AnyFucker Mon 30-Sep-13 12:02:13

Couples counselling is not the correct path for this situation

Neither of you are giving your kids a good example of how to resolve problems within a relationship. They will grow up copying your aggressive and abusive examples.

Now your male partner has crossed yet another line (after you have both been crossing them for years) it's time to call it a day.

Vivacia Mon 30-Sep-13 12:11:34

Agreed. If you either of you can't behave in a safe way then you can't live together can you? What's the alternative? That one of you is a threat to the safety and happiness of the other and the children?

Neitheronethingortheother Mon 30-Sep-13 12:11:41

Yes both of us need to change but I tend to walk away or I usually end up feeling that I need to leave our home. I flare up but I cool down very quick and find it very hard to hold on to anger or bad feeling. I always feel during the argument that I am tryin to sort things out, trying to fix it, trying to get it back ok. I feel that he gets consumed by anger, very self righteous, justified anger and that I can go from being his lover and best friend to his enemy in a very short space of time. When he is angry I cant get through to him, I cant reach him. So I have asked him to put me before his anger, to leave the house when he feels it rising and not to come back until he can manage it. The arguments are never over anything of importance. They are a power struggle, for what I am not sure.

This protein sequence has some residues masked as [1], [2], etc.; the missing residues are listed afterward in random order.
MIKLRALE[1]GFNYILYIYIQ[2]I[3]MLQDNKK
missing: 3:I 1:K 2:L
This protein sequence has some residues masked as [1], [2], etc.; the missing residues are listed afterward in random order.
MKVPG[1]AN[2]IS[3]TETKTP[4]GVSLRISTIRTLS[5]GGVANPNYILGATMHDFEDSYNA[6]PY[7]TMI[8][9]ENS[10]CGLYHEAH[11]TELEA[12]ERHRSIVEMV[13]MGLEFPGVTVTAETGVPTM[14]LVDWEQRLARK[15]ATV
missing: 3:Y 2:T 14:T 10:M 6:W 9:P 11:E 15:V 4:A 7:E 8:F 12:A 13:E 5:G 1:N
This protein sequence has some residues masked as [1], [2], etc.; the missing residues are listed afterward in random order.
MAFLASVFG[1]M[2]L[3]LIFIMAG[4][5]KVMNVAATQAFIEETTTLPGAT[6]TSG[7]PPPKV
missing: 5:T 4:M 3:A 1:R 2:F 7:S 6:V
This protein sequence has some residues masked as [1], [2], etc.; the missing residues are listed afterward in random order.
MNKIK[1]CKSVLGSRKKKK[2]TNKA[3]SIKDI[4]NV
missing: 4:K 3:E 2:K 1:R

Since he has left I can see a little more clearly where I might have triggered strong responses in certain instances for example we have a 4 year old ds who has alot of behavioural issues. He has been assessed and part of the assessment report recommended using positive reinforcement. I had a tough day with ds one friday and I found I was being very negative with him ie telling him to stop doing things, threatening to take things of him if he didnt behave etc... I was feeling bad about the way I was interacting with him but the next day when dh was dealing with him and was giving out to him and threatening to put his toy in the bin if he didnt listen I got annoyed with dh and started citing the report, but really I was annoyed with myself and transferred that on to him.

Thats why I think this break is a good thing for us in that it will allow me get a better perspective on what I need to do and what I need to change about our dynamic. I have explained this to him in detail. I have told him that I want to keep our wedding vows and use the time to strenghten our relationship.